Reviews Soundings

Just call me

BMJ 2006; 332 doi: (Published 12 January 2006) Cite this as: BMJ 2006;332:127
  1. James Owen Drife, professor of obstetrics and gynaecology
  1. Leeds

    Like all consultants, I have a mobile phone. It never ceases to amaze me. Its batteries seem to last forever and no matter how many times it falls out of my top pocket when I bend over, it continues to work.

    It does not take pictures, receive emails, open like a powder compact, sound like a frog, or play “Delilah” during meetings, but it does do texting. This means that my tutorial group can send me messages saying “U R L8. WHERE R U?” from deep within our medical school's labyrinthine teaching centre.

    Our hospital, by contrast, has red notices in the corridors forbidding the use of mobiles “except medical emergency.” I asked a midwife why. She said it was because mobiles were annoying. We agreed that in our experience they didn't stop drips or make monitors explode, but none the less the NHS prefers to summon doctors by bleep.

    Bleeps are different from mobiles. Mobiles upset everybody within earshot, but bleeps only upset their owners. Bleeps are like babies—they make an insistent noise but cannot understand when you talk to them. I now leave mine in my sock drawer. (My bleep, that is.)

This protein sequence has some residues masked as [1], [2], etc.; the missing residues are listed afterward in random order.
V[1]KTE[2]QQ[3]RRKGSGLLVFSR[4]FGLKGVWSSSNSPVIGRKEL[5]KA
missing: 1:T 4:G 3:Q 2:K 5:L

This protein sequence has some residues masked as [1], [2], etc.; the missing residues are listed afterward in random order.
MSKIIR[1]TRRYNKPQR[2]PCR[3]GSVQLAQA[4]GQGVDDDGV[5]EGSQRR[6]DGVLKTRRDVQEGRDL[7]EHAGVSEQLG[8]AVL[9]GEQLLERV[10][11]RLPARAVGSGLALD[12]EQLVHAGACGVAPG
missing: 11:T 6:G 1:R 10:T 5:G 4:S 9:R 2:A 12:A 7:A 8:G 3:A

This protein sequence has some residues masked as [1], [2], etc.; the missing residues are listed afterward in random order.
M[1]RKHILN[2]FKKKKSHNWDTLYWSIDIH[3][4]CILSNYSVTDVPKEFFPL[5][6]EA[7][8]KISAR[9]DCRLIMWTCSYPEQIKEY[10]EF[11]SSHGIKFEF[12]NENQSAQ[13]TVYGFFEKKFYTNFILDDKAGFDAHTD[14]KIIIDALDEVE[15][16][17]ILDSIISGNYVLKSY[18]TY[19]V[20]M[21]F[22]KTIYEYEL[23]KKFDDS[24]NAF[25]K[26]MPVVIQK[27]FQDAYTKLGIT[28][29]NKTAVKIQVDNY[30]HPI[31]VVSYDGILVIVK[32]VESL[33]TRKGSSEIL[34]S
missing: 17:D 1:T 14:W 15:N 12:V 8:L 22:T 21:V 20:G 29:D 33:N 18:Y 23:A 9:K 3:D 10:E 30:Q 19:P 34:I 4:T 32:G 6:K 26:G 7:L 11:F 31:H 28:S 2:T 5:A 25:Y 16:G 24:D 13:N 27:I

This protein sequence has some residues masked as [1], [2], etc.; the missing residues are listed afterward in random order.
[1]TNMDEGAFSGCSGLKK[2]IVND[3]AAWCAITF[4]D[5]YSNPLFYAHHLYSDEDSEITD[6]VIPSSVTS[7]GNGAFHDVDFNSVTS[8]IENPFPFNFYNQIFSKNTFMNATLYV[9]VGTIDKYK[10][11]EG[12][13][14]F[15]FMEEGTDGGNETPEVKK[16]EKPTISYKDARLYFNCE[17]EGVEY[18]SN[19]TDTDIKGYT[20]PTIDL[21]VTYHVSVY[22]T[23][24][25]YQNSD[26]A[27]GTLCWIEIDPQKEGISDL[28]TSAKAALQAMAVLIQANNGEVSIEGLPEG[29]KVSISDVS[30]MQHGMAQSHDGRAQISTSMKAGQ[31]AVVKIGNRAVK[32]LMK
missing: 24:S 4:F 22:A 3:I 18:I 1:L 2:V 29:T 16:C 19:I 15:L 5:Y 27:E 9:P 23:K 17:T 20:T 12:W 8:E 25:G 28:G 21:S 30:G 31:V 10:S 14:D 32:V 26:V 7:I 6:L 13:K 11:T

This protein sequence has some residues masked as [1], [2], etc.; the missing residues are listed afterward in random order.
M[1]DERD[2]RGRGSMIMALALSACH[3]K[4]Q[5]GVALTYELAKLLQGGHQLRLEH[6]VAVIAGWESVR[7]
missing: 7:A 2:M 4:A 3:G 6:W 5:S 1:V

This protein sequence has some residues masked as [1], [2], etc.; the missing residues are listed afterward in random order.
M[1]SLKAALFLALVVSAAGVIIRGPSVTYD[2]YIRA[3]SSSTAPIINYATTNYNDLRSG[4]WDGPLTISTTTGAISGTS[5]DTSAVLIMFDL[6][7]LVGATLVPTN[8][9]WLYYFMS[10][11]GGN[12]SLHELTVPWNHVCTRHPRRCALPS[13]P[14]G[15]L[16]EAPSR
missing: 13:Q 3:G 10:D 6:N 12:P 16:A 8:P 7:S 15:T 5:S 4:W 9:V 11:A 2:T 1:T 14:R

My mobile number is given out to just a few people and jealously guarded by the switchboard and my secretary. When I write it on the labour ward board I am gently chided. What if a patient sees it and copies it down?

    Patients should know their place and stick to land lines. This is a challenge. In the past, you could rarely get through to a hospital, but nowadays calls are promptly connected—to recorded menus, music-on-hold, or voicemail—or surreptitiously rerouted to distant places, sometimes in another time zone.

    What if we really want a patient to contact us? Even if she rings the right extension, it may be answered by a random passer by. We should do what the community midwives do, and give her our mobile number.

    Generally we don't, fearing intrusion into our personal lives. So it's time for the NHS to start issuing us all with mobiles. As all calls are automatically logged it should be easy for the hospital trust to charge the appropriate primary care trust for our valuable time. It will mean having to carry two phones, but that should be no problem, unless we bend over.

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